Because black drum feed differently than reds, trout and snook, you’ll need to alter your approach. These fish are lethargic and will not waste energy chasing down baitfish or fast moving lures. And since they don’t have the greatest eyesight they must rely heavily on feel and smell to find their food—hence their large, whisker-like chin barbels. Cut clam, live or fresh dead shrimp, quartered blue crab, and even a chunk of finfish will get their attention. Soaking natural bait is a great way to get connected, but I truly enjoy targeting black drum with artificial lures.

I’ve had great results with D.O.A. Softshell Crab and 3″ Shrimp in dark patterns, although scented GULP! Peeler Crabs and GULP! Shrimp will also get you connected. Small black or dark brown bucktail jigs also entice strikes and can be enhanced with crab or shrimp scents and gels for even greater results.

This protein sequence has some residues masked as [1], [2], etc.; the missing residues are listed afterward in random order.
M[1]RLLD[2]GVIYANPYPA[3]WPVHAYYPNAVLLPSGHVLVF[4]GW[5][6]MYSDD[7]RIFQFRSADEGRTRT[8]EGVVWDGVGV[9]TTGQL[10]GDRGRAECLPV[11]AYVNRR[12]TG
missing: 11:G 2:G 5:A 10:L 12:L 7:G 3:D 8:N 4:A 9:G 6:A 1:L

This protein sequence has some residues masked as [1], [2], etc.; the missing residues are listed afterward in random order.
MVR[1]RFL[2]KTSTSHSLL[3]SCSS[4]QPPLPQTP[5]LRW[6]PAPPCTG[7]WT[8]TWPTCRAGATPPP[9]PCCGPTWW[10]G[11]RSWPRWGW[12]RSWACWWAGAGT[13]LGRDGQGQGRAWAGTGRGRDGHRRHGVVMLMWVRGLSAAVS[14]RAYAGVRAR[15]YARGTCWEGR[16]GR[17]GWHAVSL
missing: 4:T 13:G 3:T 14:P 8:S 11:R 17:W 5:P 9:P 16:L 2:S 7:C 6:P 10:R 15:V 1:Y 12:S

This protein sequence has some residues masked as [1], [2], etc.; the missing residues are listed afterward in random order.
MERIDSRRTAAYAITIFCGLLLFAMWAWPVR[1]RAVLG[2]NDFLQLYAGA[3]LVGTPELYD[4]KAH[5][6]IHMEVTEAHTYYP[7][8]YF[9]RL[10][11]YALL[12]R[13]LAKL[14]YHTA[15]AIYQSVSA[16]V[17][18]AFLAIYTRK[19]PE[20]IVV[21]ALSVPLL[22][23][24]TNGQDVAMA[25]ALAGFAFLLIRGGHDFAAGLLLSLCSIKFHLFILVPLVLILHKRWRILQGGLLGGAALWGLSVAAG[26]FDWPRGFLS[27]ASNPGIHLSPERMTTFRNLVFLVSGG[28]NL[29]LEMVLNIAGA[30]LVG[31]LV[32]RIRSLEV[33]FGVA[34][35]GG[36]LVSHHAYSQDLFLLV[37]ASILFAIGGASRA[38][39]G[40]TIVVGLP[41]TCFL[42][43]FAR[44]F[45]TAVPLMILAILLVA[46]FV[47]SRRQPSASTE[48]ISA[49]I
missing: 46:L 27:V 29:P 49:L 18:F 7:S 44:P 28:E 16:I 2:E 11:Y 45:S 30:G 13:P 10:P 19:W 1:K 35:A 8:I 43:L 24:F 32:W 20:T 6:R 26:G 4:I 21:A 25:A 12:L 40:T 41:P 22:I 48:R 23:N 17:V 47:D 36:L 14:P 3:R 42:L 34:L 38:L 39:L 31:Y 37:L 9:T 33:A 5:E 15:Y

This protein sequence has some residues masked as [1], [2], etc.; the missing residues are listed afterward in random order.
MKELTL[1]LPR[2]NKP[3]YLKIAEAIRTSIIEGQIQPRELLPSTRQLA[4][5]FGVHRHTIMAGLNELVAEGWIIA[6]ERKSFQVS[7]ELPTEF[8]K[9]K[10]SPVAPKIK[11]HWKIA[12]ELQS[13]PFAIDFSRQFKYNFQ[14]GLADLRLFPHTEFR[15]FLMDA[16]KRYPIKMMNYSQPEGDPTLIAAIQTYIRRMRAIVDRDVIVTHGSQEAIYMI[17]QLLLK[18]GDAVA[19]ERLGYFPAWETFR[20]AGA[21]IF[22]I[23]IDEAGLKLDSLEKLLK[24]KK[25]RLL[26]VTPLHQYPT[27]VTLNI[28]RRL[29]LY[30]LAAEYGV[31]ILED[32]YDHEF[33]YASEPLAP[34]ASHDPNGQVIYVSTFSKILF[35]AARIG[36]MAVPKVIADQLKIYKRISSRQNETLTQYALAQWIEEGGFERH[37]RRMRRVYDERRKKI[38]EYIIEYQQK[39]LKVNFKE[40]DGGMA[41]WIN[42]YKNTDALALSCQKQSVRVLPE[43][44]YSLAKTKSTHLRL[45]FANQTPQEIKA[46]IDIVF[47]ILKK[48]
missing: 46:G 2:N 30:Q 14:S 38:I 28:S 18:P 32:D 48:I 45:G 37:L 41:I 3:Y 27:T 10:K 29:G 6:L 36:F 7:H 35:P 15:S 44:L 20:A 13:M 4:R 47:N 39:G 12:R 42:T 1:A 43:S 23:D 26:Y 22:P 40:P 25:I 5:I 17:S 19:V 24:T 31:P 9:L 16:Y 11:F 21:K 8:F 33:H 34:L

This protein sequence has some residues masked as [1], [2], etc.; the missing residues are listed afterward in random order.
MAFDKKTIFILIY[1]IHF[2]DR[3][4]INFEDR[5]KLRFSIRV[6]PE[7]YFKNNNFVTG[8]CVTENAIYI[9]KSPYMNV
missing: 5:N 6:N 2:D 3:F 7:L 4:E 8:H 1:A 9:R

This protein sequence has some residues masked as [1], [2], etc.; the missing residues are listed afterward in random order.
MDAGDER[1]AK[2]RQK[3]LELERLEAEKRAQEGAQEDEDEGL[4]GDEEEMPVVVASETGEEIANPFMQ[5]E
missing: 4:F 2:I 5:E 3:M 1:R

When fishing artificial lures the key to success is in your retrieve. You need to slow it down to the point your offering is barely moving. Moving it too fast will result in a spooked fish or lazy looker that isn’t interested in a high-speed chase. You need to crawl your lure as close to the fish’s face as possible and let it sit still once in the fish’s field of view. If the drum does not react, give the lure the slightest twitch and let it sit again so the fish can follow the vibration and puff of sand kicked up. If you are using a piece of cut bait or even a heavily scented artificial lure simply cast in front of the fish and let the aroma do the work. You can also soak these same baits in the surf and around oyster bars, bridge pilings and rock jetties.